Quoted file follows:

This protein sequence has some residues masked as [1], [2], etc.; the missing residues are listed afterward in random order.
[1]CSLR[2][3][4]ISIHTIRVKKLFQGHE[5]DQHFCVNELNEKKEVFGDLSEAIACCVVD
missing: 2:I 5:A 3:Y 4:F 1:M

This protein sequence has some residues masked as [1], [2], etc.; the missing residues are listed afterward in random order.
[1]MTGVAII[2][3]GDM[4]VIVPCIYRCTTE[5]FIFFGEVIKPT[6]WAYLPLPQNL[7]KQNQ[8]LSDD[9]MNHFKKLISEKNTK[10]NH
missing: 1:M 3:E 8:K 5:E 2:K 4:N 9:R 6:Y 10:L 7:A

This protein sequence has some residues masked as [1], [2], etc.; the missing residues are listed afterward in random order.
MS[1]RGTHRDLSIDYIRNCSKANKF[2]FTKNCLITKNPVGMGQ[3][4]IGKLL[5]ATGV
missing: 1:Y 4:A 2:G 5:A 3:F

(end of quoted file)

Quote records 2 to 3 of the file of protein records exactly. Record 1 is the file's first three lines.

This protein sequence has some residues masked as [1], [2], etc.; the missing residues are listed afterward in random order.
[1]MTGVAII[2][3]GDM[4]VIVPCIYRCTTE[5]FIFFGEVIKPT[6]WAYLPLPQNL[7]KQNQ[8]LSDD[9]MNHFKKLISEKNTK[10]NH
missing: 1:M 3:E 8:K 5:E 2:K 4:N 9:R 6:Y 10:L 7:A

This protein sequence has some residues masked as [1], [2], etc.; the missing residues are listed afterward in random order.
MS[1]RGTHRDLSIDYIRNCSKANKF[2]FTKNCLITKNPVGMGQ[3][4]IGKLL[5]ATGV
missing: 1:Y 4:A 2:G 5:A 3:F